It’s so tempting to measure your life in decades once you feel like you’ve collected enough of them.
As if there are clean lines between 9 and 10, between 19 and 20, between 29 and 30. And corresponding labels that say, “This is where you’re less of a child.” “This is where you’re more of an adult.” “This is where you realize 40 is next.”
When I was in high school, in the throes of undiagnosed depression, I decided I probably wouldn’t make it to 30. (The only reason 20 was in the picture was because I knew I had to finish college.)
But after that? What comes after college? When housing and meals and your friends aren’t assigned anymore, but you’re not ready to make your own way, what happens? What happens if all you want to do is revert to your high school self and all its desperate, relative ease?
Still, when I thought about the third 10 years, it sounded pretty straightforward to me: Adulthood. Do that.
“Adulthood: Do that” was the command for a period of time the length of which I’d just completed wherein I both started fifth grade and finished my sophomore year of college.
If someone asked me if I wanted to redo that span, just to see if I could fare better — I always feel like I could have fared better — I would say no. Go through puberty and middle school and high school again? That’s a joke, right?
On good days, I buy hard into the philosophy that I am where I am, and every decision I made along the way helped get me there, and as long as I’m not in prison or dead, relatively speaking, I’m probably doing okay.
(I can’t help but think of the people I’ve lost in the last 10 years, the ones who were doing okay, too, until they weren’t.)
I know that sounds very much unlike what the friends I met later in my life must think of me. It sounds optimistic. It is, isn’t it? Or is it resigned apathy?
On bad days, I think back to 16-year-old me IMing my friend about how I go to bed at nine o’clock every night not because I’m tired or because I want to get enough sleep, but because I don’t see the point of being awake anymore.
“sleep is as close as i’m going to get to death,” I write. “i probably won’t make it to 30.”
Not because I wanted to die, but because I assumed by some point in my 20s, I wouldn’t see the point of being alive anymore, and could just slip away.
When there is nothing to look forward to except what you make for yourself, and your depression masks any possibility of forward movement in search of happiness, how do you face that?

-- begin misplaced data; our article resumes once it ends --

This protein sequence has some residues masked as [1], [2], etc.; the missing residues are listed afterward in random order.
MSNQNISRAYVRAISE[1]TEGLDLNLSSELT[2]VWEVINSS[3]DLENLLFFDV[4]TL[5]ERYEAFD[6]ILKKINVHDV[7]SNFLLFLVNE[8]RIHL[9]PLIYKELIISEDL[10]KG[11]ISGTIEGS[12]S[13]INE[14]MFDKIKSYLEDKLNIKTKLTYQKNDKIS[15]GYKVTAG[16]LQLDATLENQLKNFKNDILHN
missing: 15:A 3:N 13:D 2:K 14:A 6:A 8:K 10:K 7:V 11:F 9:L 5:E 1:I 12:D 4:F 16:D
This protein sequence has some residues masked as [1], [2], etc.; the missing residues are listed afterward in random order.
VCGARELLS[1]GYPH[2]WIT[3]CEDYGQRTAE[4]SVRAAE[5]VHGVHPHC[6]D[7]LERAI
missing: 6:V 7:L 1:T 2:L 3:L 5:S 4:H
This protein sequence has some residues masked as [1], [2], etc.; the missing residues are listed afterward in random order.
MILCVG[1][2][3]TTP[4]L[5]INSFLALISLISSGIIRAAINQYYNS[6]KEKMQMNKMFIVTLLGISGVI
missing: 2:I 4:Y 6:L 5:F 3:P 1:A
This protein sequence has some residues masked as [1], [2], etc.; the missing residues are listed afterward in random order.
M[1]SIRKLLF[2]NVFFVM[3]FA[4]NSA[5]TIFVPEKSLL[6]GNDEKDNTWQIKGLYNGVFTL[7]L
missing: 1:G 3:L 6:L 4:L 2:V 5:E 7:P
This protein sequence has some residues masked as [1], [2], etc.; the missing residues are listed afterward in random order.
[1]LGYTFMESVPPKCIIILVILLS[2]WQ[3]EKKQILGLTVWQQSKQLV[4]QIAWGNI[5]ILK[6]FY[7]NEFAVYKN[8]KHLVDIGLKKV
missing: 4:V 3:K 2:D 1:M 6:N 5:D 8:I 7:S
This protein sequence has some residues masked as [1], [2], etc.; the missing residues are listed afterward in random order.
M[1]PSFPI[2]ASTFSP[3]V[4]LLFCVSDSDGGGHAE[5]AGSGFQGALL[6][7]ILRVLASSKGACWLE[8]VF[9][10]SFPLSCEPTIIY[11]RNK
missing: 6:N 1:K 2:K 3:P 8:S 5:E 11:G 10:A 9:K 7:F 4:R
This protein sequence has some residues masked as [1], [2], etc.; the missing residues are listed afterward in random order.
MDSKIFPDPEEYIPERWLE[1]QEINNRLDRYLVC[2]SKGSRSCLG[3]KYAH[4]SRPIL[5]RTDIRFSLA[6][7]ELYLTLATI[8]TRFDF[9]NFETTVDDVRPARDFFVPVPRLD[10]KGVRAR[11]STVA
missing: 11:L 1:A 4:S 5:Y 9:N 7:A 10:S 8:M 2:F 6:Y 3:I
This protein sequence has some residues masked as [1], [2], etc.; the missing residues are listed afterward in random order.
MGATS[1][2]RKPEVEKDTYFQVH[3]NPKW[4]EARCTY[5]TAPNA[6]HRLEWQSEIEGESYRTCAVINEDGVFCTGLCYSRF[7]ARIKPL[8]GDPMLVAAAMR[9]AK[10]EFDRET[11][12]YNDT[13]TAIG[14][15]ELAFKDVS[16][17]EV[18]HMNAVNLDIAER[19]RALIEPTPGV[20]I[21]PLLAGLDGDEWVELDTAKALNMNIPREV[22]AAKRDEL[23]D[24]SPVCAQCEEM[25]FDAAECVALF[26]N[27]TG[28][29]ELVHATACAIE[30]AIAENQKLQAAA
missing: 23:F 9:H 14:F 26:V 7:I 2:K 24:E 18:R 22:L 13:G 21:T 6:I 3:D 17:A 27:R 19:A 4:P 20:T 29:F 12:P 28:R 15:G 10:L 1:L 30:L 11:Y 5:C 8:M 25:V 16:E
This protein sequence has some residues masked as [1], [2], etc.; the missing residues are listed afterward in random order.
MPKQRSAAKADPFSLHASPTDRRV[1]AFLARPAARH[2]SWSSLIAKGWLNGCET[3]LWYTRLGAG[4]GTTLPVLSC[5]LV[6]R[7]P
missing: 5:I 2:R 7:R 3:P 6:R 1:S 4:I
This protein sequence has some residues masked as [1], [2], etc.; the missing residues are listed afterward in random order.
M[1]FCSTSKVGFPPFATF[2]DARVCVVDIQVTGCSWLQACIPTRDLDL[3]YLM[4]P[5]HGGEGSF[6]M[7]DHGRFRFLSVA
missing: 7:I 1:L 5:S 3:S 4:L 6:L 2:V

I found myself clinging to my 20s instead of living them, each new year bringing dread and impossibility. I did not feel blessed. I did not feel happy. In the paint by numbers of my life, every space was pitch-black. Instead of trying to start with another color, I skipped to the end, when the paints ran together and the sum total of my year was, simply, “bad.”
But I went through the milestones anyway. Graduated college, got engaged, got married, went back to school once I figured out what I really wanted to learn. Each time I hoped one of them would fix me, and each time it did, for a few days, a few weeks, a few months, a few years.
Growth, though, isn’t just measured in the moment something becomes a milestone. I’ve been working the same job since I left school the second time, waiting for some opportunity, some prize for inching closer to the end of my third decade.
Clinging to the idea of living, not living.
The meaning we assign to taking another trip around the sun feels so arbitrary. Even when part of me is jealous that someone who would have been finishing eighth grade when I graduated college has now reached some career milestone (i.e. had something to call a “career”), I never really think, “What if I’d appeared to have had things figured out that early?”
But maybe I did.
I graduated college “on time” despite losing nearly a full semester to severe depression and anxiety. By 21, I was able to walk across the stage at Carver-Hawkeye Arena and pose outside with the Dan Gable statue knowing I’d finished the credit requirements for my degree. And then what?
And then what?
And then the years passed as I wondered “what’s next?” instead of living “what’s next.” I supplemented the milestones with haphazard new goals and failed to meet them and wondered why I still bothered.
And then some big, scary, unprecedented things happened and I thought, This is what I was waiting for? This is what I’m still living to see?
My dad was 30 when he met my mom, 31 when they got married, and 32 when I was born. Three years, bam, bam, bam. (And that’s only if you count by age; this all happened in about a 16-month span.)
What will my next 16 months hold?
My next 16 days?
My next 16 hours?
I had been counting down to this day with the same morose anticipation as any other August 8, as if awaiting my execution. Counting down to the end of my life as I knew it, because I hadn’t prepared for anything more. For half my life, I hadn’t prepared to see this day. And then the gap closed for good, and somehow, I was still here to see it.